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Student Diary | A day in the life of a English Language student

Student Diary | A day in the life of a English Language student

by Katy

Curious to find out what a typical day is like for an English Language student? Find out why Katy chose to study her course, and what she thinks of the reality of student life...

This blog will take you on a journey of an average day in the life of an English Language student at Newcastle University. For obvious reasons (aka, I don’t want to put you all through a monotonously boring description of a long day in the library) I have chosen not to focus this blog around exam season. Instead, I’ve chosen to bring you along on an average Thursday in Semester Two. Thursdays are my busiest days at Uni, I have 4 contact hours – which, if you’re studying your A Levels right now may not seem like a lot - but trust me on this one, it feels like it! 


In the words of Kylie Jenner, ‘rise and shine!’ I’m lucky enough to live in a lovely area and my house even has a little balcony, so if the weather is nice (meaning if it’s not chucking it down with rain) I sit on the balcony, eat my breakfast and drink a huge coffee. If I have time, I throw on a podcast as I find that this helps me to be productive and gets my day off to a good start.


Seminar: Language & Cross-Cultural Communication. This is probably my favourite Semester 2 module thus far as it’s really interesting and it’s from an outside school, so it’s kind of a refreshing break from all of the English Language talk (even though I love my degree). Seminars are about an hour long, and they’re a space to have a guided discussion about lecture related material – they really help to consolidate information you’ve learned and to clarify any misunderstandings you might have. Just don’t be afraid to speak up!


Lecture: Multilingualism. After my 9:00 seminar, I rush across campus and take a seat in a busy lecture theatre (it’s a really good module, so the lecture theatre is packed) and take out my laptop ready to take notes. Some people take notes on paper, but I find it’s a lot easier on my laptop because I’m a lot faster at typing than I am at writing!


Aaaand breathe. I have a two-hour break, meaning I can go home for lunch and watch an episode of whatever Netflix series I’m binging at the moment. Or, if I have work to do, I can go to the library and grab lunch there (they have some good vegan options).


It's time for my seminar: Early English. Generally speaking, this is a module about Early English varieties and how English has changed from Old English to the language which we speak today. In all honesty, I didn’t think I was going to enjoy this module and was semi dreading it – but it’s actually really fascinating and I’m enjoying learning about the long history of English as it’s something I hadn’t really considered before.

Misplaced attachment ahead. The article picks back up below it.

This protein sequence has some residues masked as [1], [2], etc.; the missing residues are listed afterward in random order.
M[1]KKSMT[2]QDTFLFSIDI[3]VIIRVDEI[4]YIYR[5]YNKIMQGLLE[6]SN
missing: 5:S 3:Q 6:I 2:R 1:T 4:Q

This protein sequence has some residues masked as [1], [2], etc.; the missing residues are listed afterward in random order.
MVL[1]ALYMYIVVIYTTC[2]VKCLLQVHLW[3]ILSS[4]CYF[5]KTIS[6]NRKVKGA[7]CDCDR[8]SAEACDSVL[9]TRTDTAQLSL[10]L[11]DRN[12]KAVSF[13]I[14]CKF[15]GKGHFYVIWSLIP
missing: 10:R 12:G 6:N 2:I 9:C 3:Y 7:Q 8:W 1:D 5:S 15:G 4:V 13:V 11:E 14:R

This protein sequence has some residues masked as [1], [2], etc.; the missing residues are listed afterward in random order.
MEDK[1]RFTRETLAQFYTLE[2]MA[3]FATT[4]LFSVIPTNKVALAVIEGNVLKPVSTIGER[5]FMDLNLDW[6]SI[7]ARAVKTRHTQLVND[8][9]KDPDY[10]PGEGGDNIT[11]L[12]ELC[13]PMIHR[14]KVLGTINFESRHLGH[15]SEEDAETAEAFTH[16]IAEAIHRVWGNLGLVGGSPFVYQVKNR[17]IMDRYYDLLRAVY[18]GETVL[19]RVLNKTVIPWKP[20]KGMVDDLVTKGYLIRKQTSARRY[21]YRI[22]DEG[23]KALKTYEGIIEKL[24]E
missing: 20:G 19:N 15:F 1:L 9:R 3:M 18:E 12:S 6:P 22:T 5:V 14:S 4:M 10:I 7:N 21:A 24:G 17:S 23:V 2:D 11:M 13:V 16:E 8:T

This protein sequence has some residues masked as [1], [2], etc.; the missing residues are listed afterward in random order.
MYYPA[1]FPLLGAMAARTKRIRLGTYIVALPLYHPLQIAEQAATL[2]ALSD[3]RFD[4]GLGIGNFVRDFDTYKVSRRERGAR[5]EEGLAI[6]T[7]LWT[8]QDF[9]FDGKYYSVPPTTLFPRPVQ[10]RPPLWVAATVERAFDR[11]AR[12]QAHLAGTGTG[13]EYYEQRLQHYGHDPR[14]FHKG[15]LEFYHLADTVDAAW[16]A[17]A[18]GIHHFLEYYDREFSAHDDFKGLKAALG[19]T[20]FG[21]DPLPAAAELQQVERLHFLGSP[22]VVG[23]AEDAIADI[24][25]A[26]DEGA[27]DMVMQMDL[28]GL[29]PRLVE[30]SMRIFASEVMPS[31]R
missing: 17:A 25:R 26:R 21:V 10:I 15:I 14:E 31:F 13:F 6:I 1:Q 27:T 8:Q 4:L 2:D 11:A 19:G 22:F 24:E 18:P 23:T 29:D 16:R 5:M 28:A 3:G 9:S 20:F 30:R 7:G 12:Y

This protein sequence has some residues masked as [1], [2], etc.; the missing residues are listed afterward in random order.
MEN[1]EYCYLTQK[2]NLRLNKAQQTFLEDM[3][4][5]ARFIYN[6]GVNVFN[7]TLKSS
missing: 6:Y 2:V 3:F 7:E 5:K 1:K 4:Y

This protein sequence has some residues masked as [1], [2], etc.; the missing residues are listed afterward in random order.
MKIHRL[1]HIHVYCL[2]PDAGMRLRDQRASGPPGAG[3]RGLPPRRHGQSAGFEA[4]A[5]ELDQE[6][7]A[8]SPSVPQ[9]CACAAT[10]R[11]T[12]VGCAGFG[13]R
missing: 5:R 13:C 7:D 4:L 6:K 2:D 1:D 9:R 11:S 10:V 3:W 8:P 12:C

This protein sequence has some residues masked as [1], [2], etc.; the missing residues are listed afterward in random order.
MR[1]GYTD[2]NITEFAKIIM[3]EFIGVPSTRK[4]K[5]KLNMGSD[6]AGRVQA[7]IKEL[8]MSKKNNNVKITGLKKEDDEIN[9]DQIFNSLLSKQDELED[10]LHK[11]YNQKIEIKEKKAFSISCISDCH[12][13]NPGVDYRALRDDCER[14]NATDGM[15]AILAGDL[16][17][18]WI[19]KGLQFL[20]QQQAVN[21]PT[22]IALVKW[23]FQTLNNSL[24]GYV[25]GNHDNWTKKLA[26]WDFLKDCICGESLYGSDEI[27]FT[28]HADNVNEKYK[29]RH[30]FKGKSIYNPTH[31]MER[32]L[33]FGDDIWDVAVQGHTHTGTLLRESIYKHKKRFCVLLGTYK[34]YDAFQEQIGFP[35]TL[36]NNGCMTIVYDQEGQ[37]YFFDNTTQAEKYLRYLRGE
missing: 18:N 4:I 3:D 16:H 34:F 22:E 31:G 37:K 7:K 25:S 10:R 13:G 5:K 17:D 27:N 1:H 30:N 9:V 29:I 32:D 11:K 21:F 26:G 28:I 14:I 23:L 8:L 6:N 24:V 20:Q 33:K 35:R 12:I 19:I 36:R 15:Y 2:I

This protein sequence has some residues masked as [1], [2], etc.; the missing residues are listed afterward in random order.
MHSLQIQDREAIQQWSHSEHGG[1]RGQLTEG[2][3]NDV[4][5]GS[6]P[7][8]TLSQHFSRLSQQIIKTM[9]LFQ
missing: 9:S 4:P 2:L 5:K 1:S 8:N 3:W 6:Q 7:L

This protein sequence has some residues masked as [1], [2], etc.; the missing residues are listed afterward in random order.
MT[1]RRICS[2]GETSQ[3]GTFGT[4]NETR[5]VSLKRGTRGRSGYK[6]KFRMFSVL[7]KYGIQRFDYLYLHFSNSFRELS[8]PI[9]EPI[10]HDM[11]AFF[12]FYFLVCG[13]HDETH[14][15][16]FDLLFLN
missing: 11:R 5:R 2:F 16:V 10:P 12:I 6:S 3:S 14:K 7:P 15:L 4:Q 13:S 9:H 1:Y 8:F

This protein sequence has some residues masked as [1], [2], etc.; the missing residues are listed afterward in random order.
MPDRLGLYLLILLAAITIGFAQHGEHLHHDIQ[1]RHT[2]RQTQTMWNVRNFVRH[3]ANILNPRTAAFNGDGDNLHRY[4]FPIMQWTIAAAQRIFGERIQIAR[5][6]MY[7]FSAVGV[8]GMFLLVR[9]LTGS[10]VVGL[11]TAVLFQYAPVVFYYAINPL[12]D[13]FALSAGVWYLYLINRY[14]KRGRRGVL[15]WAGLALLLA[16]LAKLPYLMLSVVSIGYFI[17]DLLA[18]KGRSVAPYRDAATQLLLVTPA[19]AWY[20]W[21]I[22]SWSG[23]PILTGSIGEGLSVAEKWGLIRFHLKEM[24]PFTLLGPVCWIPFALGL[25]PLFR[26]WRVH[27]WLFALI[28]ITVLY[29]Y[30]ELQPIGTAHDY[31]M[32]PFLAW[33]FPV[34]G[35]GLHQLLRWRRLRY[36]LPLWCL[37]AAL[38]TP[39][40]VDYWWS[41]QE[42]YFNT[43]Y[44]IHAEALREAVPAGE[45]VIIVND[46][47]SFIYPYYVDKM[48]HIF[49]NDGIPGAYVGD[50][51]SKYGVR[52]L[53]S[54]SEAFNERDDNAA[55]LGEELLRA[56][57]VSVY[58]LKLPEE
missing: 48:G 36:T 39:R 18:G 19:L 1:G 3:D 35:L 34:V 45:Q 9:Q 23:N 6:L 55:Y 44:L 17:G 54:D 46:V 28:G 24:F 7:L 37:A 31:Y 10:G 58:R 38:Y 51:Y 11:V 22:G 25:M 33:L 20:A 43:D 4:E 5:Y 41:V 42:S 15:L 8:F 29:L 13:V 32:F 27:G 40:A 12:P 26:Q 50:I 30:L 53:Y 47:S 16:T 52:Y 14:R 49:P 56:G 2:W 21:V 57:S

I have an hour break before my seminar on Multilingualism, in which topics about the lecture I had this morning will be openly discussed. So, I take advantage of the hour break and do the seminar preparation, which normally involves reading an academic article and answering a series of questions. Tip: sometimes the seminar readings can be quite lengthy and hard to digest because of their academic nature, so my advice is to skim through the reading and only read the information you need in order to answer the set questions, then after the seminar, sit down and properly read the article when you have time to digest its contents.


It's time for my seminar: Multilingualism. This hour will be spent discussing the lecture material and reading.

Tip: don’t worry if you don’t understand something, or if you struggle with seminar readings. The staff at Uni are there to help you, and they really do want the best for you, so just be completely honest with them in what you don’t understand and they will do their best to help you. Also, usually the seminar leaders are PHD or Doctorate students, so they completely understand your position and general university life.


by now, I have officially finished Uni for the day! When I don’t have imminent deadlines, I will normally go home, relax and head to the gym in the evening. However, during exam/deadline season, be prepared to continue the grind!


Interested in finding out more about studying English Language at Newcastle University? Discover the practicalities of our degrees, career prospects, and opportunities to study abroad in our English Language subject page.